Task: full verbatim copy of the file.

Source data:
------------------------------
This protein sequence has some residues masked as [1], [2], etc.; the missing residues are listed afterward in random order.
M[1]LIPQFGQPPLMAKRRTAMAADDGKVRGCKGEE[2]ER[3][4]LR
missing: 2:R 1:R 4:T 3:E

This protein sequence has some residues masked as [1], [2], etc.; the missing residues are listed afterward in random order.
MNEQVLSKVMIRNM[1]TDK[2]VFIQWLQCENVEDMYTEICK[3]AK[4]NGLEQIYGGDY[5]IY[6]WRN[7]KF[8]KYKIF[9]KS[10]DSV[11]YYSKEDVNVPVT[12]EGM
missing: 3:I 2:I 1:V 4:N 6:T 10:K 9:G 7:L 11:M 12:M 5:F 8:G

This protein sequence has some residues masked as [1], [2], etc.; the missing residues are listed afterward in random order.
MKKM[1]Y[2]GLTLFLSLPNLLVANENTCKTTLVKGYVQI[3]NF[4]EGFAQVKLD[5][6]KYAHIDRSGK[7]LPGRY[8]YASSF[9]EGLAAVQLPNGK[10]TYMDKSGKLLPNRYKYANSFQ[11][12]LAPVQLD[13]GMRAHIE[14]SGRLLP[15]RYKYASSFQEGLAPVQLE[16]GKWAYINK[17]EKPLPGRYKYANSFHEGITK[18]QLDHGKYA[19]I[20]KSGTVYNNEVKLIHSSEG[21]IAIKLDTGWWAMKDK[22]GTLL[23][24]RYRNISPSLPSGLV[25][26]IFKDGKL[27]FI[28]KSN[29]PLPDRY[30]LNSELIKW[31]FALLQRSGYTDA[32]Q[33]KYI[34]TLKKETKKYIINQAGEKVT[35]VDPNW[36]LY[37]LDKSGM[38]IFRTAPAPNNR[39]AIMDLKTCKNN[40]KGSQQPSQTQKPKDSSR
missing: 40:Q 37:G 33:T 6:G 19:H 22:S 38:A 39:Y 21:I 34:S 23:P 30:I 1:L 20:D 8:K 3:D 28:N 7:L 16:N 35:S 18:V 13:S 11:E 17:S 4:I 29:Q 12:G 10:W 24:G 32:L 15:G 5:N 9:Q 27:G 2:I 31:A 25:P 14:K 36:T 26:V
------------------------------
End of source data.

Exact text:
This protein sequence has some residues masked as [1], [2], etc.; the missing residues are listed afterward in random order.
M[1]LIPQFGQPPLMAKRRTAMAADDGKVRGCKGEE[2]ER[3][4]LR
missing: 2:R 1:R 4:T 3:E

This protein sequence has some residues masked as [1], [2], etc.; the missing residues are listed afterward in random order.
MNEQVLSKVMIRNM[1]TDK[2]VFIQWLQCENVEDMYTEICK[3]AK[4]NGLEQIYGGDY[5]IY[6]WRN[7]KF[8]KYKIF[9]KS[10]DSV[11]YYSKEDVNVPVT[12]EGM
missing: 3:I 2:I 1:V 4:N 6:T 10:K 9:G 7:L 11:M 12:M 5:F 8:G

This protein sequence has some residues masked as [1], [2], etc.; the missing residues are listed afterward in random order.
MKKM[1]Y[2]GLTLFLSLPNLLVANENTCKTTLVKGYVQI[3]NF[4]EGFAQVKLD[5][6]KYAHIDRSGK[7]LPGRY[8]YASSF[9]EGLAAVQLPNGK[10]TYMDKSGKLLPNRYKYANSFQ[11][12]LAPVQLD[13]GMRAHIE[14]SGRLLP[15]RYKYASSFQEGLAPVQLE[16]GKWAYINK[17]EKPLPGRYKYANSFHEGITK[18]QLDHGKYA[19]I[20]KSGTVYNNEVKLIHSSEG[21]IAIKLDTGWWAMKDK[22]GTLL[23][24]RYRNISPSLPSGLV[25][26]IFKDGKL[27]FI[28]KSN[29]PLPDRY[30]LNSELIKW[31]FALLQRSGYTDA[32]Q[33]KYI[34]TLKKETKKYIINQAGEKVT[35]VDPNW[36]LY[37]LDKSGM[38]IFRTAPAPNNR[39]AIMDLKTCKNN[40]KGSQQPSQTQKPKDSSR
missing: 40:Q 37:G 33:T 6:G 19:H 22:S 38:A 39:Y 21:I 34:S 23:P 30:I 1:L 20:D 8:K 3:D 28:N 7:L 16:N 35:S 18:V 13:S 11:E 17:S 4:I 29:Q 12:G 10:W 24:G 32:L 15:G 5:N 9:Q 27:G 2:I 31:A 25:P 14:K 36:T 26:V